There are many reasons why we write, each as personal and individual as our own handwriting. In some cases, we may not yet know what these reasons are. My goal as an educator is not to enforce one way of approaching writing, but to instead foster a natural curiosity in my students and a readiness to question—skills that I believe are important across all fields of study. When students are not afraid to examine why things are, they can become more open to new possibilities and to fostering change. Through curiosity, students can find more to love about the world, or more angles from which to examine a problem, and more reason to share their voice through writing. In order to support discovery, I want my students to engage in the kinds of questions and self-reflection that lead to uncovering something new.
To this end, I believe in fostering diversity in language and form, helping students to understand that there is no one way to approach a topic. I want them to challenge their own perceptions of what writing is while giving them the practice and tools to be flexible through the "writing about writing" approach supported by UCF’s composition classes. Through my class, I hope to eliminate set ideas about what students think writing is in order to broaden their understanding of what writing can do, and to give them the practice and tools to be flexible writers. I want to help teach students to make their writing truly their own and to understand the versatility of communication by introducing students to the variety of forms that writing can take (not just essays and books, but comics, posters, videos, and more) and allowing them to practice using more than one form.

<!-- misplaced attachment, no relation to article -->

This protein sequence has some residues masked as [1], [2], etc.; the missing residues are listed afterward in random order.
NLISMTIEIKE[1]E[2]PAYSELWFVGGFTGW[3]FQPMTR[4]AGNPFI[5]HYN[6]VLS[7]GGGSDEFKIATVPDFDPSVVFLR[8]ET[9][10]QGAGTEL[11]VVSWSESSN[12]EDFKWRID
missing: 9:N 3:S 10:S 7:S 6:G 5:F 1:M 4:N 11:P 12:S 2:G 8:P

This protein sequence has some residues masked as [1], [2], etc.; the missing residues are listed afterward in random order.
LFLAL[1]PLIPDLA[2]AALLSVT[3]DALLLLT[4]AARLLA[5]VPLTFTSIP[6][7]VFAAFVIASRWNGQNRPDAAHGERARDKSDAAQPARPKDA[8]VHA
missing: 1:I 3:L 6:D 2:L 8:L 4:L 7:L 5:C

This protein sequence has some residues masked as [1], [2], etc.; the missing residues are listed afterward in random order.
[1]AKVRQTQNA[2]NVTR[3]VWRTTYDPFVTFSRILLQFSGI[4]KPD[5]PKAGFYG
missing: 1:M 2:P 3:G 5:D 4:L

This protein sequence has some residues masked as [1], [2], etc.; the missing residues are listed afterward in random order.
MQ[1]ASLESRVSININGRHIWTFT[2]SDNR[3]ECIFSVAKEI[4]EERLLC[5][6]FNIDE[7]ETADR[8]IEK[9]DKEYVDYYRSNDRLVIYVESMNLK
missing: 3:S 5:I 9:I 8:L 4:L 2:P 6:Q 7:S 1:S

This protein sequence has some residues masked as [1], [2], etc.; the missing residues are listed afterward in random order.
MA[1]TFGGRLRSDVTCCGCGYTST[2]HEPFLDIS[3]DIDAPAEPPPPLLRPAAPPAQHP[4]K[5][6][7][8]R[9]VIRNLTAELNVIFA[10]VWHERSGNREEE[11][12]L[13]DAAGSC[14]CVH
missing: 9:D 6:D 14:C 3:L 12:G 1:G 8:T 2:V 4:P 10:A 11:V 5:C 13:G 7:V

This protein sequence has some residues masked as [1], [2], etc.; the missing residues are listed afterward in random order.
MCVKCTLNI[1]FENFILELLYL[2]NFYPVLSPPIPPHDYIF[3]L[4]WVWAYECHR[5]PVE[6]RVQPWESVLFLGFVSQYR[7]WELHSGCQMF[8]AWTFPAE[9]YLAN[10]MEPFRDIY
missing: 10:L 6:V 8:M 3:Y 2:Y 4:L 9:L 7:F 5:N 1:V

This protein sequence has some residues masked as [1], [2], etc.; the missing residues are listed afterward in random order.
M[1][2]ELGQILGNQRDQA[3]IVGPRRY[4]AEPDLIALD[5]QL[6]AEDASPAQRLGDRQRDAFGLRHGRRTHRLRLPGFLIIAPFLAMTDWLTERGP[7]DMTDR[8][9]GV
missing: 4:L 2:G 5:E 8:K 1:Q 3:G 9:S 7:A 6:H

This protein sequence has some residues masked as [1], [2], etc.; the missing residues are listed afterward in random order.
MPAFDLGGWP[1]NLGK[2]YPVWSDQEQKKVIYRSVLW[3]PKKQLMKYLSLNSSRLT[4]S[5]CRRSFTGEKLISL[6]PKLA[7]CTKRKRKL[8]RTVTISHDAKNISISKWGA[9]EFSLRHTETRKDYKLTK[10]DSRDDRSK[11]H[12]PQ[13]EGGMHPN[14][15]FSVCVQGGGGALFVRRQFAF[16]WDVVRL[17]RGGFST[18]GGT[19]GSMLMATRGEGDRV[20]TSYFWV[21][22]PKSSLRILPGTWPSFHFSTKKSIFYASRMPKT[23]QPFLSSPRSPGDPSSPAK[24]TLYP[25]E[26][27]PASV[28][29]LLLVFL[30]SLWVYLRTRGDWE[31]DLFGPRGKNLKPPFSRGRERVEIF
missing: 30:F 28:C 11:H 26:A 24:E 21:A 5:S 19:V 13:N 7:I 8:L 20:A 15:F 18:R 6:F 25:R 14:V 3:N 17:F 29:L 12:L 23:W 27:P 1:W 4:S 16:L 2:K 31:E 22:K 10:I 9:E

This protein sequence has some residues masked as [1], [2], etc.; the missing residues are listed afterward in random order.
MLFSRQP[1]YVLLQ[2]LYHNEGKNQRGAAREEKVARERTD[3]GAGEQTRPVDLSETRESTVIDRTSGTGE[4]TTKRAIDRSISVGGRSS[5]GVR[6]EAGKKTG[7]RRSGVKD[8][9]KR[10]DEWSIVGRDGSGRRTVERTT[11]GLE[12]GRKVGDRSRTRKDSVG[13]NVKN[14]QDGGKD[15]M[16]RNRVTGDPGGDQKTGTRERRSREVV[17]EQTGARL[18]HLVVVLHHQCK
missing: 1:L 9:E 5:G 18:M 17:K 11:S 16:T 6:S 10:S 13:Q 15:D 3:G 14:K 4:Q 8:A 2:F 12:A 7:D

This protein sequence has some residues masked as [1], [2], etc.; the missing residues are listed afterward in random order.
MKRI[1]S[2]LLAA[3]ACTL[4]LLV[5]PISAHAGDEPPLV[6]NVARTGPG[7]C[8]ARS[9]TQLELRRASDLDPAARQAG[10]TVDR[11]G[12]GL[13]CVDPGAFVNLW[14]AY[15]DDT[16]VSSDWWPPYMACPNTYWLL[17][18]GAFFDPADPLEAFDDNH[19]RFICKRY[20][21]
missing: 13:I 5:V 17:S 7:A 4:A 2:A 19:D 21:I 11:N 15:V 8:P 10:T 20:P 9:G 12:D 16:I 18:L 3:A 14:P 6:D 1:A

I also believe it’s important to offer students to tools to discuss what they’re interested in. When we understand why rules exist, we may be more intentional and thoughtful about how we break them and why. When we know the context in which certain topics are discussed, we can be more thoughtful about how we approach it. Research acquaints students with the conversation surrounding their interests, while terminology gives them a shared vocabulary to discuss and understand. When students are involved in academic discussions, they also become active and invaluable members of the scholarly community. As such, it's important for students to understand that their voices do matter and that their words can have an impact on their community, as well as the wider world.
Writing is about communicating, and I want to give my students the tools to be open to the diversity of language, to be comfortable with the unfamiliar, and to be acquainted with (but not beholden to) the strange animals we call “standard English” and “academic language.” I hope that every student I teach will at least come away with a deeper understanding of who they are as a writer and a mind open to the ways in which their writing may evolve. I believe in critiquing through questioning and emphasis on content over grammar when looking at student work. I hope that my classroom can be a space in which students are able to feel comfortable trying a new approach to writing and voicing their research and opinions in a manner that feels authentic to them.